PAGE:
Vermote, et al. (2011) suggest that long term hospitalization based therapies has a better effect at changing personality traits (based on several personality disorders, most being Class “B”).  They studied cases of patients that were in a hospital setting (residential and day-hospital) receiving various treatments for a maximum of one year.  Treatments included things such as group therapies, non-verbal therapies (music therapy, psychomotor therapy, and creative therapy), psychiatric consultation, social work, individual and group sessions with a nurse, and regular patient-staff meetings.  Treatments focused on establishing a sense of “inner self safety”, corrective emotional experiences and interpretation to correct impairments in representations of self and others, and mentalizations to create a way to reflect and understand oneself and others (such as feelings and intentions).  They found that there existed a stable group and fluctuating (but still improving) group that had the same results long term with these forms of treatment.  When comparing the stable group to the fluctuating group, they found that the fluctuating group had significantly more symptoms when treatment started.  Both groups, however, had significant improvement in their symptoms over time.  The thing that will help make treatment a success, however, is patient participation.

It is possible that a combination of interventions can greatly help manage stalking behaviors, especially when it comes to those identified as moderate- and high-risk of persistence in stalking.  McEwan, et al. (Apr. 2009) says that intervention and management will often need many sources such as “psychologists, psychiatrists, case managers, police, community corrections, and courts.”  The court’s and law enforcement’s roles could be to compel those convicted of stalking and obsessional harassment for evaluation as well as treatment if so recommended by those in the medical and social work fields.  This multifaceted intervention approach to tackling recidivism in stalking should, in theory, help to achieve a lower recidivism rate.  This will also help a percentage of those to actually overcome major problems such as substance abuse, mental illness, mood disorders, and personality disorders which affects more than just stalking behaviors.  This end result would be increased quality of life for both victim and stalker.

In the meantime finding ways to try and better predict recidivism continue to be developed (McEwan, Mullen, & MacKenzie, Apr. 2009).  This will help to pinpoint those with the most urgent needs of a multi-resource intervention approach to help curb any possibilities of re-offense.  Categories used in these prediction models range from offender-victim relationship, history of substance abuse, and psychiatric diagnoses.  Based on these risk assessments proper courses of treatments and corrections can be prescribed to further the success rate of the interventions.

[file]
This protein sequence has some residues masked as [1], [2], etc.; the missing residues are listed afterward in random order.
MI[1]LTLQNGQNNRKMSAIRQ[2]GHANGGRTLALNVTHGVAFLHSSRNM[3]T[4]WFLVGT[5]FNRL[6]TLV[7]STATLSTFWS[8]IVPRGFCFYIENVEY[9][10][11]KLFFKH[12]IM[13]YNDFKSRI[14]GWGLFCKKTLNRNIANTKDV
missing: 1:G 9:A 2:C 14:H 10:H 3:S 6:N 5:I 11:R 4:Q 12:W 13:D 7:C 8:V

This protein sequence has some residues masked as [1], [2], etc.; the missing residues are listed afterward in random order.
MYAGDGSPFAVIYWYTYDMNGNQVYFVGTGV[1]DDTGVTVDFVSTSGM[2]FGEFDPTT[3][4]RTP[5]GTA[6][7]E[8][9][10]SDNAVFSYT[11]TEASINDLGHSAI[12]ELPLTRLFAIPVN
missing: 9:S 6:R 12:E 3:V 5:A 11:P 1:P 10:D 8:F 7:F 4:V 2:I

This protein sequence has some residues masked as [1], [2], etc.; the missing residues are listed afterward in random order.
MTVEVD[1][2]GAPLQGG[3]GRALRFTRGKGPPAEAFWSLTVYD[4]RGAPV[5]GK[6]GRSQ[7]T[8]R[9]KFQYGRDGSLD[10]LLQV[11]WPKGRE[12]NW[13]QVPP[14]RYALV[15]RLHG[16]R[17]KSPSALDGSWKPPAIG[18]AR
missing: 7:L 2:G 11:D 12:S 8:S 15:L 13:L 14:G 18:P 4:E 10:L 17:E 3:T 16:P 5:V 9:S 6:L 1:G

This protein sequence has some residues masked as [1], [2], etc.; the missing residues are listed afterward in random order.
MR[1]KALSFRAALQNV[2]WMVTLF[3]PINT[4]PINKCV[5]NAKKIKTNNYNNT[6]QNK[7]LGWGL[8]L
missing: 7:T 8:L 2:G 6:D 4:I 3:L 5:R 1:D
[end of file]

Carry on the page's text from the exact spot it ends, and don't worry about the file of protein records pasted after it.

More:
It is perhaps worthwhile to further the discussion of the role of the criminal justice system working in tandem with social services and psychiatric care to help tackle the problem of stalking recidivism.  One of the most volatile elements in those convicted of stalking that reoffend is personality disorders, particularly Class “B” disorders.  With such a combination of various interventions, it is theorized that recidivism can indeed be reduced.  This will help the victims of those that would normally reoffend to be able to heal and move on with their lives as well as helping stalkers to be able to better adapt and live productive lives.


Personality Disorders. (© 2013). Retrieved from Mental Health America:

Dennison, S. M. (Aug., 2007). Interpersonal Relationships and Stalking: Identifying When to Intervene. Law and Human Behavior, Vol. 31, No. 4, 353-367.

McEwan, T. E., Mullen, P. E., & MacKenzie, R. (Apr. 2009). A Study of the Predictors of Persistence in Stalking Situations. Law and Human Behavior, Vol. 33, No. 2, 149-158.

Mullen, P. E., & Pathé, M. (2002). Stalking. Crime and Justice, Vol. 29, 273-318.

Rosenfeld, B. (Jun., 2003). Recidivism in Stalking and Obsessional Harassment. Law and Human Behavior, Vol. 27, No. 3, 251-265.

South Carolina Code of Laws: SC 16-3-1700. (n.d.). Retrieved from South Carolina Legislature Online:

South Carolina Code of Laws: SC 16-3-1740. (n.d.). Retrieved from South Carolina Legislature Online:

Vermote, R., Lowyck, B., Luyten, P., Verhaest, Y., Vertommen, H., Vandeneede, B., . . . Peuskens, J. (2011). Patterns of Inner Change and Their Relation with Patient Characteristics and Outcome in a Psychoanalytic Hospitalization-Based Treatement for Personality Disordered Patients. Clinical Psychology & Psychotherapy Volume 18, Issue 4, 303-313.